And on Portobello Road Market I once saw a stand with lots of hand knitted sweaters in children sizes for about 8 to 10£. They were only made of very cheap acrylic yarn but still, this is ridiculous. It barely covers the costs of material. So where did they get the yarn from and who has been knitting? Certainly no one in London, or the UK, or Europe… I still regret that I didn’t ask the lady when I passed. I was clearly under shock.

Obviously, if I would calculate the price of a very simple sweater for a baby by adding the costs of the material to the labour costs (even if I just used the minimum wages for my calculation), then I would have to price it somewhere in between 100 and 150£. Some might find that a tiny bit too much for any garment for a baby…. And I have to say that I personally would not pay that kind of money for a knitted sweater for one of my children even if it is made of 100% pure merino wool. I would just knit it myself 🙂

I know that some people are actually prepared to pay even more for a special piece of their toddler’s wardrobe but I also think that every child should have the right to wear a good quality woolen sweater during the cold winter months rather than the statically charged and sweaty acrylic version. Well, “every child” is probably a bit ambitious considering that already the material costs easily 10 – 30£ depending of the size of the sweater.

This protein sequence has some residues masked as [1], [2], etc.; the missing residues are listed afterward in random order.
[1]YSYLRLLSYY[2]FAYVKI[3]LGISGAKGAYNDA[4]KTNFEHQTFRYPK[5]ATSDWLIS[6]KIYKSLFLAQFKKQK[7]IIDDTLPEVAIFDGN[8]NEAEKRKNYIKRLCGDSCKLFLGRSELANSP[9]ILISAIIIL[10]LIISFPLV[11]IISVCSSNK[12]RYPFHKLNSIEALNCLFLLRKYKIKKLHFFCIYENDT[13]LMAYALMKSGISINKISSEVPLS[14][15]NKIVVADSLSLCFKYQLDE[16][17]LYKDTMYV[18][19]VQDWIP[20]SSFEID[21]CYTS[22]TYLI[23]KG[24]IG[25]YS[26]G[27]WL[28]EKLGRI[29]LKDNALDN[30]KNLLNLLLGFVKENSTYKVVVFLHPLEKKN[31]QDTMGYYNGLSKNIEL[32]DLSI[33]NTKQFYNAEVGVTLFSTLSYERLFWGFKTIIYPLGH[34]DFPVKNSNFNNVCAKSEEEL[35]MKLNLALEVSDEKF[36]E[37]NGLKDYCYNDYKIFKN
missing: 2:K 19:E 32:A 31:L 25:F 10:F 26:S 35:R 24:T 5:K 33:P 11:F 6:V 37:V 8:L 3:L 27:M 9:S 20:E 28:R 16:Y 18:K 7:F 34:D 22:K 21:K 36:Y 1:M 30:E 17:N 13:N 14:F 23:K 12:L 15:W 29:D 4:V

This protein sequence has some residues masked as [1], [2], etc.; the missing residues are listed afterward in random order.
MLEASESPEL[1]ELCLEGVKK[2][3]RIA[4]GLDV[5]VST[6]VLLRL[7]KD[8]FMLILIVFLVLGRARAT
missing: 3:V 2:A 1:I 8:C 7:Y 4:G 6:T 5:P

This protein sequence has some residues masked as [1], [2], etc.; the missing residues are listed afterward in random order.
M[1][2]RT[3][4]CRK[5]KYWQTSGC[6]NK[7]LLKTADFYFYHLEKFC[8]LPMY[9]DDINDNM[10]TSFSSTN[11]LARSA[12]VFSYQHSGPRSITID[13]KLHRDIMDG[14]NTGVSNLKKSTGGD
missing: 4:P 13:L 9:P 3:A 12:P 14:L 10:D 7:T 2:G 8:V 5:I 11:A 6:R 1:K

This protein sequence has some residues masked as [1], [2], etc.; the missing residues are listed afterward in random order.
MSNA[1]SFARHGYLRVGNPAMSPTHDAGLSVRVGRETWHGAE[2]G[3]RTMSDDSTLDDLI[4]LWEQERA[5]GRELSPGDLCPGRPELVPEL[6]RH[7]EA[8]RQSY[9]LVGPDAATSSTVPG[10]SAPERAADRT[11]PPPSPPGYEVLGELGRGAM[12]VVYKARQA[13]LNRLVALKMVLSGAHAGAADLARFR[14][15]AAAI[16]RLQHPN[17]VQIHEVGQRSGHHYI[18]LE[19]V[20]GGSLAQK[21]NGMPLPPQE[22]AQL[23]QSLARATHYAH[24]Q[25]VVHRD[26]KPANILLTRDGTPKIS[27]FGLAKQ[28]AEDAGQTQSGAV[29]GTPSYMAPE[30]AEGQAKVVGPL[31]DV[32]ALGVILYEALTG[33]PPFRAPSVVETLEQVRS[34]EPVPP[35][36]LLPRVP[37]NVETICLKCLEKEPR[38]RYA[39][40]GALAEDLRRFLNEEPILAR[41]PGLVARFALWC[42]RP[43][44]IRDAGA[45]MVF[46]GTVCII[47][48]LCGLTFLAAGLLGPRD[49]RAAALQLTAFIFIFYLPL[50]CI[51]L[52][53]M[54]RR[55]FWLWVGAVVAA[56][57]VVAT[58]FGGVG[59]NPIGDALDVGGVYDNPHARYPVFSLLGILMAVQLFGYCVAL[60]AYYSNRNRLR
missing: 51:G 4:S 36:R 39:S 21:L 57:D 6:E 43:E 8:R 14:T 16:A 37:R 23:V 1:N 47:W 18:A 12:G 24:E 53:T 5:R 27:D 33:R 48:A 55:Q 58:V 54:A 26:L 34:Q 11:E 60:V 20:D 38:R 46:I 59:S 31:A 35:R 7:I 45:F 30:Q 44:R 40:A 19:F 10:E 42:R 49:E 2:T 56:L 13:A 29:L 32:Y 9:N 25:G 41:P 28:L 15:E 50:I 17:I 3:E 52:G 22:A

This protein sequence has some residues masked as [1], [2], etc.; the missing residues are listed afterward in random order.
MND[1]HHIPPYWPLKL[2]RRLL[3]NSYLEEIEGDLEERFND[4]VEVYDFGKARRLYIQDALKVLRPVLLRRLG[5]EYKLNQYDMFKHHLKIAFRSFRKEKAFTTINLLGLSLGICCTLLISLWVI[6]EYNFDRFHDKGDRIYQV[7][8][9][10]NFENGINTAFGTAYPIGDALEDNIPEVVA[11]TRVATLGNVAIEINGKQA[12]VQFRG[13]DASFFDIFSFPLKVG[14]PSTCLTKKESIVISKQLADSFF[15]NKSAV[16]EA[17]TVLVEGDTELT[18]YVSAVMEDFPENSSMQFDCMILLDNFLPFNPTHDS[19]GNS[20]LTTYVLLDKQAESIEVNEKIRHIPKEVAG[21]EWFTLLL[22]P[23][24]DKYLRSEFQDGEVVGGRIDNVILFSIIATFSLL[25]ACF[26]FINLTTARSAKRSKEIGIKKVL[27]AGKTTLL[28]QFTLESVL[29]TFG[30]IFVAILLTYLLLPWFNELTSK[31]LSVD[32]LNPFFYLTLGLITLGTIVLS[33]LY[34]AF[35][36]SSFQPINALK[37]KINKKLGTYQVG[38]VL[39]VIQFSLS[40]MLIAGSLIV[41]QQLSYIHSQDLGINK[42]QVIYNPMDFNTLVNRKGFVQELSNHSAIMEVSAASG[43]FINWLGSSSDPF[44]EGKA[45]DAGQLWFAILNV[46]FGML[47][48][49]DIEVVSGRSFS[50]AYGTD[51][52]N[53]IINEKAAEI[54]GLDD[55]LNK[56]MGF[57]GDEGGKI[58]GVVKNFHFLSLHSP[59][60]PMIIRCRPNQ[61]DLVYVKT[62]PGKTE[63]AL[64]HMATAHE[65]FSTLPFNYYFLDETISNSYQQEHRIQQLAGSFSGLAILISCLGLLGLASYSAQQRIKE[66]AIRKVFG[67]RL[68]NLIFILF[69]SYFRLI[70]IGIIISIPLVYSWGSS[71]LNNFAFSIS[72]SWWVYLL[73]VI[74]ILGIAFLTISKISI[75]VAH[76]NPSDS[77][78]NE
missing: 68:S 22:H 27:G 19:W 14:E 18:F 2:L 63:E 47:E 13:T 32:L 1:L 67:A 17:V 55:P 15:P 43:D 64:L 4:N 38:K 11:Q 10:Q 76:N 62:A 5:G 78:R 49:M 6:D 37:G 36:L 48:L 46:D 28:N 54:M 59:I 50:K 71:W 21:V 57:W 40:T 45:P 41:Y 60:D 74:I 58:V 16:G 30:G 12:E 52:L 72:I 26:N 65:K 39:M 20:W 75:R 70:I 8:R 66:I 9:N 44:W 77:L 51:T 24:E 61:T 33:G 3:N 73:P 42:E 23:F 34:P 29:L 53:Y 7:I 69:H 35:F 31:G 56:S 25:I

So I have finally decided to take many things into account when calculating my prices: the amount and quality of the used yarn, the complexity of the actual work (sometimes it is simple and you can do it whilst doing other things too, sometimes you really need to focus), labour time to a certain extend and the “intended purpose” to name just a few.

Intended purpose  means that the price of the necessary woolen sweater for a child will not depend much on the labour time whilst the price for the pretty cushion or for the delicate lace shawl knitted from a silk-merino blend will reflect those hours of work much more.

So, having high and low prices in the same shop might look odd at first but I hope I could make my choice clear with this post.